After all, you do not have to look further than HS2 for an example of a ruinous, damaging juggernaut of a policy that should have been put out of its misery before the damage was done and the money spent.  Or consider Germany, where the current lunatics in charge of the asylum recently presided over the shutdown of its final three perfectly functioning nuclear power stations – to be replaced by electricity from coal-fired, CO2-belching furnaces – despite noting at the time that keeping them open would “would result in annual reduction of about 25-30 million tonnes of CO2 in the German electricity supply”. You will not be surprised that German newspapers had to litigate to have these unredacted papers released to the public. It makes one think, what else might the authorities be hiding?

These are not rational decisions, even if viewed through the net zero prism, flawed as that crystal is. It is time that a full discussion was had to avoid us continuing to leap from one catastrophe to another. 

Writing in these pages, Gerald Warner and I – arguing from different starting points and by no means in full agreement about everything – have set out what we see are the flaws in the fundamental premise of net zero, which on its current trajectory represents Lysenkoism at least an order of magnitude worse than the Great Leap Forward.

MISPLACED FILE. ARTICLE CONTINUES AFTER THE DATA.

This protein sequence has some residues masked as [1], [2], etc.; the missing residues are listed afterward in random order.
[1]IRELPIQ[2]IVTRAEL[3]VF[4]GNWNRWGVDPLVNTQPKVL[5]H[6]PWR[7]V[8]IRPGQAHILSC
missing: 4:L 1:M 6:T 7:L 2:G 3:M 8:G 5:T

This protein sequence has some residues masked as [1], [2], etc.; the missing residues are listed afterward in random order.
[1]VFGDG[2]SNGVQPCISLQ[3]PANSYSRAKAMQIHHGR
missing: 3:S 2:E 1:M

On the basis that sunlight is the best disinfectant, I have spelled out a challenge to the net zero faithful – and published variations of it elsewhere – in an attempt to provide a basis for the promised “honesty and pragmatism”, and invited critique. 

So far, I have not been convinced by responses. For starters, a recent ‘defence of net zero’ from my fellow Reaction contributor Giga Watt makes a somewhat unfair judgement. The piece attempts to smear climate sceptics as “conspiracy-addled nutjobs” and “idiots”. Parading Piers Corbyn and David Icke to rubbish an argument by association is highly inappropriate when, instead, one could choose Dr John Clauser, the recipient of the 2022 Nobel Prize in Physics, or the late Professor Freeman Dyson, world-renowned physicist and a “force-of-nature intellect”, as poster boys of the mainstream sceptical movement.